Two hundred miles north of the Arctic Circle lies Alaska's Federal Wildlife Zone, one of the most remote and inhospitable places on Earth. But for paleoecologist Evan Marshall and a small group of fellow scientists, an expedition to the Zone represents a once-in-a-lifetime opportunity to study the effects of global warming.
Everything about the expedition changes, however, with an astonishing find. On a routine exploration of a glacial ice cave, the group discovers an enormous ancient animal, encased in solid ice. The media conglomerate sponsoring their research immediately intervenes and arranges the ultimate spectacle: the creature will be cut from the ice, thawed, and revealed live on television. Despite dire warnings from the local Native American village, and the scientific concerns of Marshall and his team, the "docudrama" plows ahead...until the scientists make one more horrifying discovery. The beast is no regular specimen; it may be an ancient killing machine. And they may be premature in believing it dead.
In this riveting new thriller, Lincoln Child weaves together a stunning Arctic landscape, a terrifying mythic creature, and a pervasive mood of chaos and fear. With Terminal Freeze, Child demonstrates why he has become a major best-selling author, and why his novels electrify and enthrall so many.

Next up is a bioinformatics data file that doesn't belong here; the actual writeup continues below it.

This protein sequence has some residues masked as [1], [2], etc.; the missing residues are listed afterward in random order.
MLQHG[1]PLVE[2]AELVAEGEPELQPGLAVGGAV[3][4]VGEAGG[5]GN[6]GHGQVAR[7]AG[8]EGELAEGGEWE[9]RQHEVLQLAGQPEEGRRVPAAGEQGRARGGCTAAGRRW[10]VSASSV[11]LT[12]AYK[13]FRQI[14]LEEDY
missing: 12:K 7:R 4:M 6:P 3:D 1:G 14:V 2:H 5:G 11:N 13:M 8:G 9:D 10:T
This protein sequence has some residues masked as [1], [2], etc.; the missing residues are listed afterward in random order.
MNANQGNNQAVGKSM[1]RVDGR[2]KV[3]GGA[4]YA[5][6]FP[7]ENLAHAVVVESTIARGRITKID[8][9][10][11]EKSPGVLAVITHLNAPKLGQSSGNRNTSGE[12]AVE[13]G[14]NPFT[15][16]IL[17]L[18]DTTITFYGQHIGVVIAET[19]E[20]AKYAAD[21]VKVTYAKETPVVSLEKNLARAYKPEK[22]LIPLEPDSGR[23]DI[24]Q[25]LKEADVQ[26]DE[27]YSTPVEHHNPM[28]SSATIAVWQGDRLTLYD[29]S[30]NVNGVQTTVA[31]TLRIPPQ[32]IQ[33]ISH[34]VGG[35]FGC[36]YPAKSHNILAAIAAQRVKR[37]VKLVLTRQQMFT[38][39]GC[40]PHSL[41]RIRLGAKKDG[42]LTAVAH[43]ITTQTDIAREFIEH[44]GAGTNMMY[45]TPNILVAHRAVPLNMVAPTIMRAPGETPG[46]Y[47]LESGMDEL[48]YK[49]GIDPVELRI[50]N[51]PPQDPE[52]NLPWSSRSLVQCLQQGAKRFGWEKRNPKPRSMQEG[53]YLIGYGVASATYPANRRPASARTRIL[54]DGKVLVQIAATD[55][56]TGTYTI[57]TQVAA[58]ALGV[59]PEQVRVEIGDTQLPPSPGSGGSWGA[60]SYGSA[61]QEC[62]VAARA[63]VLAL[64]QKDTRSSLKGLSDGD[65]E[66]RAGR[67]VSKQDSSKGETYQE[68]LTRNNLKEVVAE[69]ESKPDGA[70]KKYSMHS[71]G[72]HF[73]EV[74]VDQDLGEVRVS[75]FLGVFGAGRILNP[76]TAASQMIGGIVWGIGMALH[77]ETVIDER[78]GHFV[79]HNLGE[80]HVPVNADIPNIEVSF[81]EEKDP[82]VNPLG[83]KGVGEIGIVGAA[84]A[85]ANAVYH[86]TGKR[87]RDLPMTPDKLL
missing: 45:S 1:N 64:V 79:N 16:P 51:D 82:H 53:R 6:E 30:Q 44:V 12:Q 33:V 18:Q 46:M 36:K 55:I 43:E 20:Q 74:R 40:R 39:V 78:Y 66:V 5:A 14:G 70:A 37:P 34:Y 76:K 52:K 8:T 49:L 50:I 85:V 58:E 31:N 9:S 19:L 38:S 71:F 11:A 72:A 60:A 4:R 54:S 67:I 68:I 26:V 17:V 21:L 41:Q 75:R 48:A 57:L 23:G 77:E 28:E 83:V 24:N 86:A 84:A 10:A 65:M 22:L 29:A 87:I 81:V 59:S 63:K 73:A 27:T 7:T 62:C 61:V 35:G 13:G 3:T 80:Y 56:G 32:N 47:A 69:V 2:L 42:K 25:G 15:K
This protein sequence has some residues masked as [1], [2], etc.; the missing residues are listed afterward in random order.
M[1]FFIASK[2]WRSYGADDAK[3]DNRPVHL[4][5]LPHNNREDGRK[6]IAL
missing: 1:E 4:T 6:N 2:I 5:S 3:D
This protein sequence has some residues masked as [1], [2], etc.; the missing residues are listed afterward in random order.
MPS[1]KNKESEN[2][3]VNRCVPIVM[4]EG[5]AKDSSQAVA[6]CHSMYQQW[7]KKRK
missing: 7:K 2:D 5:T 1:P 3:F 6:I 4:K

©2009 Lincoln Child; (P)2009 Random House
When the science team at Fear Base makes an unlikely discovery, a documentary crew descends upon them, changing both their routine and the overall objective of the mission. When the discovery, renamed by the film director as "the asset" disappears, everyone's focus turns to survival. Except for the director who is intent on filming the horror as it occurs. Once "the asset" begins to hunt people, the action picks up. When it is determined who and what is being hunted, the mystery of book is abandoned by the author. If you are a listener who wants to be really scared by a story, this book won't get you there. If you like a really complex mystery, this book won't do it for you, either. The spiritual/supernatural aspect of the story is very small, so if you have that kind of interest, this book will not satisfy. It attempts, but falls just short. Character development is weak. The listener will find it difficult to identify with anyone, although it is easy to dislike the film director, Conti. Nevertheless, Child is a good writer. The plot moves along and isn't difficult to follow. Most listeners would find it easy to finish the book and simply say it isn't Child's best work. It's just okay.
This was my first audio book and I enjoyed every minute of it. I work part time cleaning houses and I joined audible so I could "read" books while I am working. This story captured my attention from the beginning and made my house cleaning jobs go by much faster. The suspense and surprises kept me listening for hours at a time. I even listened to it after my daughter went to bed because I couldn't wait to find out what happened next.
Flowers are blooming, birds are singing, and I'm thinking about my next book.
Such a disappointment from Lincoln Child. Lame characters who never bring you to care about what happens to them- except to wish the "Monster" would do away with them all! There is no suspense, no terror, no original story line-----don't waste your credit!
The book gets better in the second half. In the first book I kept falling asleep. Too long in the tooth. I don't want to marry the charter just read about him. (Get the point?)
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